In a newly released paper published by CNAS, authors Yaya J. Fanusie and Emily Jin capture how deeply China understands the geopolitical importance of their digital currency project. They relate how Yao Qian, the former head of the People’s Bank of China’s Digital Currency Research, compared his country’s digital currency progress to previous Chinese advances in robotics, big data, and artificial intelligence.
Speaking before a United Nations information technology conference, “Yao posited digital currency as part of ‘the Next War,'” write the authors, referring to an article of that title in the Economist that discussed technology’s central role in U.S.-China competition.
The Fed worries about being too hasty in introducing a digital dollar, given the stakes as the world’s reserve currency. The greater geopolitical danger, however, is how quickly it is falling behind.
The U.S. can still win this contest if it not only quickly develops a digital dollar, but collaborates on the creation of a digital euro, a digital pound, and a digital yen. The total firepower of these currencies would close the innovation gap quickly.  It would also demonstrate the value of working with allies, a centerpiece of Biden foreign policy.
Frederick Kempe is a best-selling author, prize-winning journalist and president & CEO of the Atlantic Council, one of the United States’ most influential think tanks on global affairs. He worked at The Wall Street Journal for more than 25 years as a foreign correspondent, assistant managing editor and as the longest-serving editor of the paper’s European edition. His latest book – “Berlin 1961: Kennedy, Khrushchev, and the Most Dangerous Place on Earth” – was a New York Times best-seller and has been published in more than a dozen languages. Follow him on Twitter @FredKempe and subscribe here to Inflection Points, his look each Saturday at the past week’s top stories and trends.
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China's aging population is a bigger challenge than its 'one-child' policy, economists say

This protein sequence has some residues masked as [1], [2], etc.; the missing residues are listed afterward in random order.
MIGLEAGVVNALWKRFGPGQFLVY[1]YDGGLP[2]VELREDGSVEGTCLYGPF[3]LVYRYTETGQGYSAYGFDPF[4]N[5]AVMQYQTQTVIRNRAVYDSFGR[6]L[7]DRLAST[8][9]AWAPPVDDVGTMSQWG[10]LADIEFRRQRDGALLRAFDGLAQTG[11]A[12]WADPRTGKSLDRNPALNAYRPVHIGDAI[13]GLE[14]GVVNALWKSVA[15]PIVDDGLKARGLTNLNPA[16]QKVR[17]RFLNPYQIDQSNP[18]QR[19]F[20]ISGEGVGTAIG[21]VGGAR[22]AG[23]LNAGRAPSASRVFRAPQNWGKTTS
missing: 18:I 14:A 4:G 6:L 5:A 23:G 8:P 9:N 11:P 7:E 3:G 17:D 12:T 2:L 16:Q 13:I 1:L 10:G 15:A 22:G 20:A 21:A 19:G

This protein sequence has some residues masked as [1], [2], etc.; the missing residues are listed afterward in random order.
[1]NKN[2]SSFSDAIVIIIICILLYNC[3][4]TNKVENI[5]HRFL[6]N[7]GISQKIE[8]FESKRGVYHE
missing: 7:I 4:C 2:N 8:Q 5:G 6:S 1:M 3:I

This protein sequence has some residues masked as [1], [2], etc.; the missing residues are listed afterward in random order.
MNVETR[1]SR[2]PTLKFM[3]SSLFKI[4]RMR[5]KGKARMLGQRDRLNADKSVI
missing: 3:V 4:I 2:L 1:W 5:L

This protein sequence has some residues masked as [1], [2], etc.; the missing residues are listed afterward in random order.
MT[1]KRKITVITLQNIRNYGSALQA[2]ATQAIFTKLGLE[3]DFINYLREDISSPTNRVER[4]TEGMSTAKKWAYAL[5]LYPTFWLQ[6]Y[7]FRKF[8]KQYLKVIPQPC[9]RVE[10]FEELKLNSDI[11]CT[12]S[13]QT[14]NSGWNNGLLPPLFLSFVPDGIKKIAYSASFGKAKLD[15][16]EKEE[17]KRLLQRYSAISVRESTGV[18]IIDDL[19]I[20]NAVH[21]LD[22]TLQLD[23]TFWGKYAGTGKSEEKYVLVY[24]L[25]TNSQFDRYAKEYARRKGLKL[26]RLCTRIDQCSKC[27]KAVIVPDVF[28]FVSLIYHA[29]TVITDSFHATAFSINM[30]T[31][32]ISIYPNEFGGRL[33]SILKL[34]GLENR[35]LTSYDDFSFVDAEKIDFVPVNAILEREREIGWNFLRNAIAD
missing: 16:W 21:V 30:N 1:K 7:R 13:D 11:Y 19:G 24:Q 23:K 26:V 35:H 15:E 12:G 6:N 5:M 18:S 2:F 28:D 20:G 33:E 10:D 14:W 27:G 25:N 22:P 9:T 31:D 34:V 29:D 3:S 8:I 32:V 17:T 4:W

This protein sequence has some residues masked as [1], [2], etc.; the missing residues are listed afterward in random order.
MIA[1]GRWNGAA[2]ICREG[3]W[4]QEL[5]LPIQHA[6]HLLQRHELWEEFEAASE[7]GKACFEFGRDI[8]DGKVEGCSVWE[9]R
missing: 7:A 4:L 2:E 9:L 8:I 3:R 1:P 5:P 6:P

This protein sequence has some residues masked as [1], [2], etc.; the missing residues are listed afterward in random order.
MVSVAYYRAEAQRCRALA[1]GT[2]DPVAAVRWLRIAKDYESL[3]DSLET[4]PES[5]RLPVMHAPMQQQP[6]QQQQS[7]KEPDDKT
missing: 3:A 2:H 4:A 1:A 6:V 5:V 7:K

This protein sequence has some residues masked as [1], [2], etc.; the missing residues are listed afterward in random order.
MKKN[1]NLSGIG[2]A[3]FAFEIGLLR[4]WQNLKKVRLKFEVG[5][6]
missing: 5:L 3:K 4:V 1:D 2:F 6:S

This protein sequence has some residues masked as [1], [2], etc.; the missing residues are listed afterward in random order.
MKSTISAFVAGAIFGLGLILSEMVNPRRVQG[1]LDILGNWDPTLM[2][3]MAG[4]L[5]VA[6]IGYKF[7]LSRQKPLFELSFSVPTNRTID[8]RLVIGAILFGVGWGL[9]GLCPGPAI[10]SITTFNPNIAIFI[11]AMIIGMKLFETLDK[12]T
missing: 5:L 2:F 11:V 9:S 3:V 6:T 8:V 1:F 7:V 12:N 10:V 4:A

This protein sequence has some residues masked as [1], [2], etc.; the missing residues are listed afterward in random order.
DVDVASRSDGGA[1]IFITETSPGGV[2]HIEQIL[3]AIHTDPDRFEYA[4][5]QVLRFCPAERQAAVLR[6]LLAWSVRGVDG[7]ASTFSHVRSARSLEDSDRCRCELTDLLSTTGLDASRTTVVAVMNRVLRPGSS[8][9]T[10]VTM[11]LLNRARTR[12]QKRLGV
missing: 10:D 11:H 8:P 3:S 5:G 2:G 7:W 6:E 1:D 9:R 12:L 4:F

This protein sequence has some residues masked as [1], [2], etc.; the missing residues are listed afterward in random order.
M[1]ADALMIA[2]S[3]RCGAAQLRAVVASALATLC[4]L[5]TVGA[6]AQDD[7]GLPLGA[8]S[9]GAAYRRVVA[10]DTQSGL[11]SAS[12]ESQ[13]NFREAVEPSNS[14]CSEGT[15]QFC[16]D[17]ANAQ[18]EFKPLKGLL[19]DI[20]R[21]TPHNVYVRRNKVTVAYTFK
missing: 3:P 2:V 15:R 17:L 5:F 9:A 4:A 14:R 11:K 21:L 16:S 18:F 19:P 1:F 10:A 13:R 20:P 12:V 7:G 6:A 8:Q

A medical worker takes care of a newborn baby lying inside an incubator at Jingzhou Maternity & Child Healthcare Hospital on the eve of Chinese New Year, the Year of the Ox, on Feb. 11, 2021 in Jingzhou, Hubei Province of China.
Huang Zhigang | Visual China Group | Getty Images

BEIJING — China’s decades-old one-child policy gained renewed attention in the last few weeks, after authorities gave mixed signals on whether they were closer to abolishing limits on how many children people can have.
Authorities have rolled back the controversial one-child policy in recent years to allow people to have two children. But economists say other changes are needed for boosting growth as births fall and China’s population rapidly ages.

“There are two ways to address this. One way is to relax the birth control, something (that) will help on the margin, but even if they fully relax the control (it’s) probably difficult to reverse the trend,” said Zhiwei Zhang, chief economist at Pinpoint Asset Management.
“The other way to deal with it, from an economic policy perspective, is to make industry more dependent on other sectors,” he said.

China’s economy has relied heavily on industries such as manufacturing that require large amounts of cheap labor. But rising wages are making Chinese factories less attractive, while workers will need higher skills to help the country become more innovative.
The bigger problem for China is that an aging population feeds into an existing issue: slower growth in labor productivity, said Alicia Garcia-Herrero, Natixis’ chief economist for Asia-Pacific. She’s watching to see whether China will see more growth in capital-intensive sectors, which is driven more by investment in automation.

Births fall 15% in 2020

China introduced its one-child policy in the late 1970s in an effort to slow a surge in its population. The country had doubled in size from more than 500 million people in the 1940s to over 1 billion by the 1980s, according to official figures.

Over the next 40 years, the population grew by only 40% — to 1.4 billion, more than four times that of the U.S. today.

I don’t think the relaxing of the birth policy could have much of an economic impact because the slow growth in population hasn’t been because of policy restriction, not for the last 20 years.

Dan Wang
chief economist, Hang Seng China.

Similar to other major economies, high housing and educational costs in China have deterred people from having children in recent years.
Despite a change in 2016 allowing families to have two children, births dropped for a fourth-straight year in 2020, and fell by 15% to 10 million, according to analysis of a public security report.